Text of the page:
A new command I give you: Love one another. As I have loved you, so you must love one another. By this all men will know that you are my disciples, if you love one another. John 13:34-35
Lars and the Real Girl is one of the most moving, heartfelt films I have seen. It is a film about a guy that falls in love with a sex doll. Lars and the Real Girl is quiet, full of life, character and charm. It is the type of film that made me happy to have seen it. I was smiling for much of the film and at other times, I was fighting back tears. The acting is superb, especially Ryan Gosling as the titular character. Lars is emotionally stunted, to say the least. From the information that we are given, he lost his mother when he was very young and his father became distant and withdrawn. His older brother Gus, played by Paul Schneider, was old enough to remember his father before tragedy struck the family and was able to get away from the negative influence before it stunted his psychological development. Lars was not so lucky. He is a grown man, maintains steady employment, attends church on a regular basis, but he has no social skills. He avoids eye contact with people, even family. His speech is all starts and stops. He sits alone in his home (a garage behind his parent’s old house where his brother and sister-in-law live) and stares at the wall. He is a damaged and broken human being who cannot connect in any meaningful way with the people around him. His sister-in-law Karin, played with a vulnerable passion by Emily Mortimer, repeatedly reaches out to him because she is worried. Only reluctantly does he spend time with them. He prefers to be alone. His psychological issues lead him to creating a delusion where a sex doll becomes his girlfriend.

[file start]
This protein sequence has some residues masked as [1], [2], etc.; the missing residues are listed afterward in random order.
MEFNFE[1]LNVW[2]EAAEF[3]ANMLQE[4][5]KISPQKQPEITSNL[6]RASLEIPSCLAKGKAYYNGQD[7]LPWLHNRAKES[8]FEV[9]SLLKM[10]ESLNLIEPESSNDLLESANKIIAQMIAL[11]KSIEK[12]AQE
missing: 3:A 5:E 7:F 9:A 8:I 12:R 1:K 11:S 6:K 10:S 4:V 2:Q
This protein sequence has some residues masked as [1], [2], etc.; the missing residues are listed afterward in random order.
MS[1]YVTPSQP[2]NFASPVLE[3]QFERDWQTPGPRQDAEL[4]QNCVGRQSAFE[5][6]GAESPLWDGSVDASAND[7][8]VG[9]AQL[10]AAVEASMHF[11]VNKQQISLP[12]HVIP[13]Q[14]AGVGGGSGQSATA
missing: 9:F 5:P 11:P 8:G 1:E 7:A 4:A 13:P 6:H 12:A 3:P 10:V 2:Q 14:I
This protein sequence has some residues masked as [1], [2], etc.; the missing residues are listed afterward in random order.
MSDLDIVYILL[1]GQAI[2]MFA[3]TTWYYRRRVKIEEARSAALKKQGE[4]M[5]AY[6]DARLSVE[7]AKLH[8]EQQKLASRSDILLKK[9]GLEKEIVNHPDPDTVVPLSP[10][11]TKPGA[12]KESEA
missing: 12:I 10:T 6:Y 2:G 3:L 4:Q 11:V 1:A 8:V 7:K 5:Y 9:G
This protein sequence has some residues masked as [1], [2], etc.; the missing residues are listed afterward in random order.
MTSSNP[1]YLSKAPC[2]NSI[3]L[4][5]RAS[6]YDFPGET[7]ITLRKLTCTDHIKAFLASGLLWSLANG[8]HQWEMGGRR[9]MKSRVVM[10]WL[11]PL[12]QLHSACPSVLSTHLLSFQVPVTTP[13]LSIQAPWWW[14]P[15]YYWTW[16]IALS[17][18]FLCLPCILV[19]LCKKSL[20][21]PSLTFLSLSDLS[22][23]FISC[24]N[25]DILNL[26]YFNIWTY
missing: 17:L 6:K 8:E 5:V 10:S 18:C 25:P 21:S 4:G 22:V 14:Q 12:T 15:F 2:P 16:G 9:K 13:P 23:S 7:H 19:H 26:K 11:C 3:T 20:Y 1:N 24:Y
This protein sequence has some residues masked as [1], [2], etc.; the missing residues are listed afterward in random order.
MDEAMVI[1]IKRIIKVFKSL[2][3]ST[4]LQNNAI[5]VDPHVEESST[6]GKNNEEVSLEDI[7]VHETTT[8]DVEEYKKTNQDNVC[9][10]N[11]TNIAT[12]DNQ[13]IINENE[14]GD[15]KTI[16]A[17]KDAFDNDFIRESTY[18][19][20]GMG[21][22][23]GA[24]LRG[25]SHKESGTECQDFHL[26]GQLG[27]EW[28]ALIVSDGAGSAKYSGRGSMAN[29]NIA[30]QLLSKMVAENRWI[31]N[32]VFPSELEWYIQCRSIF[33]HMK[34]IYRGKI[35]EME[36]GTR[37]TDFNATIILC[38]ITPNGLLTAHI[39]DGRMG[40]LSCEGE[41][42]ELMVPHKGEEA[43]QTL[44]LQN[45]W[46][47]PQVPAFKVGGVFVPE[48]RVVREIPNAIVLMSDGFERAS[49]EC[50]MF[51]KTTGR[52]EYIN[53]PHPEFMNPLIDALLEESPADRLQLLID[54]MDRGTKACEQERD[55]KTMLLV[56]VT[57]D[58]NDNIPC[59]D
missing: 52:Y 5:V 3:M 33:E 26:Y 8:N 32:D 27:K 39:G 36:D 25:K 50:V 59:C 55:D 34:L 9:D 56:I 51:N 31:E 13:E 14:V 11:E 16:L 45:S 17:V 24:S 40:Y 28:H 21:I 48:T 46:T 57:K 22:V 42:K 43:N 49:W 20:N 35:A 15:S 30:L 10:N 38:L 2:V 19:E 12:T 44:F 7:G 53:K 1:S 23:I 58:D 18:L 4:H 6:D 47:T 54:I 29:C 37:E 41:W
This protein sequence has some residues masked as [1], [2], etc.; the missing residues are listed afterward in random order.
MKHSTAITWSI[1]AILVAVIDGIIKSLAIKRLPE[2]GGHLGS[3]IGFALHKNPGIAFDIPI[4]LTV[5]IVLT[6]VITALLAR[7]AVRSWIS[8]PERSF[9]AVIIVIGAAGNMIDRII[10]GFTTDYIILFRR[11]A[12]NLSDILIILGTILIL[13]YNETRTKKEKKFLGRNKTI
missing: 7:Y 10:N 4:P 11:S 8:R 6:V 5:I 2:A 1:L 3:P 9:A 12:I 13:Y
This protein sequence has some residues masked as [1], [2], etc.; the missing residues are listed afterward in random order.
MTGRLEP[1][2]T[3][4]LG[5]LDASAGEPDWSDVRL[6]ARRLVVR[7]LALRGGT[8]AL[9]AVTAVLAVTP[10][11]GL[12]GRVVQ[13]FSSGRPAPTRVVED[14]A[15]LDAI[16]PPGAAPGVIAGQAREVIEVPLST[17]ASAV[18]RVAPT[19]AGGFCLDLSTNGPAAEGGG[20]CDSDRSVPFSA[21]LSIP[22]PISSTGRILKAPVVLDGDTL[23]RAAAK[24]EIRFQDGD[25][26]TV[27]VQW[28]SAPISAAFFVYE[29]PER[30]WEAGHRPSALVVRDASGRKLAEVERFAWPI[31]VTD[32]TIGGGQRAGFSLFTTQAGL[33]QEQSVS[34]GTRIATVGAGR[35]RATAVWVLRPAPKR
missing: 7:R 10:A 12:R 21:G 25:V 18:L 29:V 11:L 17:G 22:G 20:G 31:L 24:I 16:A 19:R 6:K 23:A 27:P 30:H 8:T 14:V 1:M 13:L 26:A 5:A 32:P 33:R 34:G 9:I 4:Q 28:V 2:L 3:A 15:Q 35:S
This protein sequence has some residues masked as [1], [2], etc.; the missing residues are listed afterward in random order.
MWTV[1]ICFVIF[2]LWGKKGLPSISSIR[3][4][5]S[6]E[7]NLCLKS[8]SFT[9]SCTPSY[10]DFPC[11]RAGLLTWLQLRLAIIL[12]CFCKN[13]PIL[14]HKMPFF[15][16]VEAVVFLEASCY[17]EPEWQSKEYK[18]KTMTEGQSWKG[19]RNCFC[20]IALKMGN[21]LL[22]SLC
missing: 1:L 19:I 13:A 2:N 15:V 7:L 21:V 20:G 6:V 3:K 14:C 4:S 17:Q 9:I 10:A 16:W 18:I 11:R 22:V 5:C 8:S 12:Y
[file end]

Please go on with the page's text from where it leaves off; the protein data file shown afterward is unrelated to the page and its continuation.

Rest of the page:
At this point, either you are with the film or you are not. He orders a lifelike doll and invents a complex, fascinating backstory for her, including the fact that she was raised by nuns and is a very religious person. Her religious convictions will not allow her to stay in the garage with Lars, so she must stay in the guest bedroom of his brother’s house. According to Lars, she does not speak English very well, they met on the internet, and she is confined to a wheelchair. Needless to say, his family is stunned. So is the rest of the town. Yet the beauty of the film is how this charade affects everyone involved. The beauty is how the people who truly care for Lars respond. The Scripture passage at the beginning of this review is not there by accident. Lars and the Real Girl is a bold, heart-wide-open display of Christian love, the likes of which is rare in the film world. I hope others will appreciate it as much as I do.
(Content Note: Due to the sensitive nature of the story, this is a film for older teens and up. There is no nudity and very little bad language in the film, but a story about a sex doll is certain to bring up some questions from younger viewers that they are not ready to process.)